I couldn't update you on my recent reads without including the latest Inspector Gamache novel, which I thoroughly enjoyed. The Kirkus review made me laugh out loud: "Penny has upped her thrills-to–pain au chocolat ratio." This new installment in the series picks up where Glass Houses left off, with Gamache on suspension from the Sureté and the deadly opioid that he failed to recover expected to hit Montreal's streets any day. The story opens on a dark and stormy night—although in Three Pines, the storm is a blizzard—and while the murder mystery is solid, Gamache's interior journey is even more compelling. If you're gifting this, start with book #1, and check out this list if you're on the hunt for another unputdownable series. More info →
I checked this out of the library earlier this fall, and knew it was a keeper. (Wild Geese Bookshop gave it to me as a gift when I visited for book tour—thank you!) I've put it to good use. This beautiful coffee table-worthy book is packed with practical tips and plenty of inspiration for bringing houseplants into your home. If you love Leaf Supply, definitely check out Urban Jungle—it might be my favorite in this category. More info →
Walkable City was one of my favorite nonfiction books of years gone by—it's a book I can't stop talking about. So of course I couldn't wait to get my hands on Jeff Speck's latest, devoted to "everything that people tend to get wrong these days when designing pieces of cities." I was pleased to see it's not a retread of Walkable City, and contains overwhelmingly new content. In his author's note, Speck says he considered calling this book Walkable City Patterns, as a tribute to Christopher Alexander, so it's no coincidence that Alexander's A Pattern Language would also make an excellent book for anyone interested in this subject. More info →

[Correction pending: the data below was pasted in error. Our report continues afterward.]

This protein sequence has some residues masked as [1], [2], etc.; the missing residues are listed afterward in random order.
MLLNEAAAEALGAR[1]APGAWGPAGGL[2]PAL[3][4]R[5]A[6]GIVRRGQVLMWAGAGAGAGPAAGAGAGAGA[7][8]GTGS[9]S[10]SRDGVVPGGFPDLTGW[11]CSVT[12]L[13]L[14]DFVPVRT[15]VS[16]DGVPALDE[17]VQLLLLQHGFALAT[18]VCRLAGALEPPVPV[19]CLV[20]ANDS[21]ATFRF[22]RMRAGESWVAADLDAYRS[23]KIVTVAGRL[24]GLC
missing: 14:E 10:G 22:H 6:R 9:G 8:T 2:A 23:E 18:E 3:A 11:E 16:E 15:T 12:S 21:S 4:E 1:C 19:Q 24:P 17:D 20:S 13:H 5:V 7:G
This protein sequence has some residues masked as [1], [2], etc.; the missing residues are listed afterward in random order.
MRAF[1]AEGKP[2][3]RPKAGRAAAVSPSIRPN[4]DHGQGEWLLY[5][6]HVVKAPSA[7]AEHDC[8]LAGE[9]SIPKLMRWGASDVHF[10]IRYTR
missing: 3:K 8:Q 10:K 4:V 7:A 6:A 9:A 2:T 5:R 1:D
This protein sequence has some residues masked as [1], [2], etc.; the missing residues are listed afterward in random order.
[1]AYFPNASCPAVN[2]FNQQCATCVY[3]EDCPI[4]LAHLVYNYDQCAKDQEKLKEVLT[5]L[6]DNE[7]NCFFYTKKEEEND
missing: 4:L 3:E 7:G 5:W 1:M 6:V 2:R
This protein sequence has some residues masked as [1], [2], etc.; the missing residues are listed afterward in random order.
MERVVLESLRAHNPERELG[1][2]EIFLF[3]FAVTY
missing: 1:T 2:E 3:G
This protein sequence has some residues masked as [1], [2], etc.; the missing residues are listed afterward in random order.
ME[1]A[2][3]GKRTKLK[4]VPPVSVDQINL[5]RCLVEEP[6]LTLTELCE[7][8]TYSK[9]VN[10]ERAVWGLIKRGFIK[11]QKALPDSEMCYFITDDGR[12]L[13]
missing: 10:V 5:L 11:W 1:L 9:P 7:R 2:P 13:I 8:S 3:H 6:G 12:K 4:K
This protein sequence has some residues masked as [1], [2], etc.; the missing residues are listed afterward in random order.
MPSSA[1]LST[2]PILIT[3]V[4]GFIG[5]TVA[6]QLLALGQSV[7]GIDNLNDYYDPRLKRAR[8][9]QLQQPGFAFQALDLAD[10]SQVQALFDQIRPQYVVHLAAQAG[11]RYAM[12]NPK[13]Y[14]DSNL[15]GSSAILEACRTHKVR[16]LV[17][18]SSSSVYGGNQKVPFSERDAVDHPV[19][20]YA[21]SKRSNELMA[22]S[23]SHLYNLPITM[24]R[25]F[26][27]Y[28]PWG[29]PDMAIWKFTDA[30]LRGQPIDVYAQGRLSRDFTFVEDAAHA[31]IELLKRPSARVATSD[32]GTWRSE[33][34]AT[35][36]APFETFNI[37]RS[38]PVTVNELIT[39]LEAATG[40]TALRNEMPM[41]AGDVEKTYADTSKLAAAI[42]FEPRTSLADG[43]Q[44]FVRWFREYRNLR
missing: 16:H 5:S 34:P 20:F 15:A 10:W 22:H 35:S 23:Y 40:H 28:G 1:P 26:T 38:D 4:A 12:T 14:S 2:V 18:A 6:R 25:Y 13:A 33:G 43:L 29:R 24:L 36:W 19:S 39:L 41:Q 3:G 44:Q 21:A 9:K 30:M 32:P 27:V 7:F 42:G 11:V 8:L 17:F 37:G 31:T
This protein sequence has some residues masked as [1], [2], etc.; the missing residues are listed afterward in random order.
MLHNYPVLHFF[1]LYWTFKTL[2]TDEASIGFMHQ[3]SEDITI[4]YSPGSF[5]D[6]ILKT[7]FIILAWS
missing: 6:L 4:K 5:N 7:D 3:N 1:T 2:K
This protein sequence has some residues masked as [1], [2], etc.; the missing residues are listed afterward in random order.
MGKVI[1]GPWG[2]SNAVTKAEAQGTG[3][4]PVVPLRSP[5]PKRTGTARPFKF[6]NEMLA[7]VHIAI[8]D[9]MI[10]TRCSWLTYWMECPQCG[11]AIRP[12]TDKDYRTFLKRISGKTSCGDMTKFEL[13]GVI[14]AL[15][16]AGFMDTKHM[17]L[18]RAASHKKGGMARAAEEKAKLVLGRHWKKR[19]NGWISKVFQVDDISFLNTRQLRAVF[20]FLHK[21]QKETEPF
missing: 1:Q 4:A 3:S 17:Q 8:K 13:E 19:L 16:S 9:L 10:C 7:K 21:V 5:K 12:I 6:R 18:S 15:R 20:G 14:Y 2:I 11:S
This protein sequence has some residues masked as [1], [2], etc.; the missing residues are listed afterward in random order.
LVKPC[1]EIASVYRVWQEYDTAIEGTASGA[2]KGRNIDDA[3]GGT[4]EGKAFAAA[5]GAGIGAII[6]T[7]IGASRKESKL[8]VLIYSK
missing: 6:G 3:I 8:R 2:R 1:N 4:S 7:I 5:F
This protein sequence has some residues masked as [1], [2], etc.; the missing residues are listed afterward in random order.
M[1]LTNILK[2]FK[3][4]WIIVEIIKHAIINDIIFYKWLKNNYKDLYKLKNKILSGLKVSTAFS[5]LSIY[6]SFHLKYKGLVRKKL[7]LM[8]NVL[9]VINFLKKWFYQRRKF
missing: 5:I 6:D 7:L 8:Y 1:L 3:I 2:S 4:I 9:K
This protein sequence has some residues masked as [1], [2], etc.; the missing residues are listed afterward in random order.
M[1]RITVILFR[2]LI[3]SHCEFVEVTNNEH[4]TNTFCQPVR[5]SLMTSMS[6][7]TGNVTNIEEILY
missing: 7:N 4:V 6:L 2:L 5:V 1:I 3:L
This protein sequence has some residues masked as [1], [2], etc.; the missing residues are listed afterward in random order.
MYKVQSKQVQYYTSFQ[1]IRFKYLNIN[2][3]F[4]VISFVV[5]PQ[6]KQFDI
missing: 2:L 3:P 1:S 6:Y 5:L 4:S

This fun doorstop of a collection (and I say that with affection) was fourteen years in the making, and includes titles I expected (all six Austen novels) and titles I didn't (Make Way for Ducklings, Into Thin Air, The Hunt for Red October). The book includes numerous shorter reading lists, thorough indexes, and a checklist so you can see how many on the list you have read. (My current total is 168.) Stay tuned: I'm chatting with Mustich on a special New Year's episode of What Should I Read Next?. More info →
I'm spending part of this December in Wigtown—in Bythell's own bookshop—so of course I had to read this. This is Bythell's actual year-long diary of his days at the helm of The Bookshop, complete with daily customer count and till totals. But the real focus is on the customers: Bythell documents the unusual, eccentric, and often irksome behavior he witnesses every day in his shop. As for my own visit, I'm especially interested in seeing the Kindle Bythell describes shooting and wall-mounting with my own eyes. More info →
What have you been reading lately, and what books are YOU giving this season? Tell us all about it in comments or share a link in the comments to your post on what you’ve been reading lately!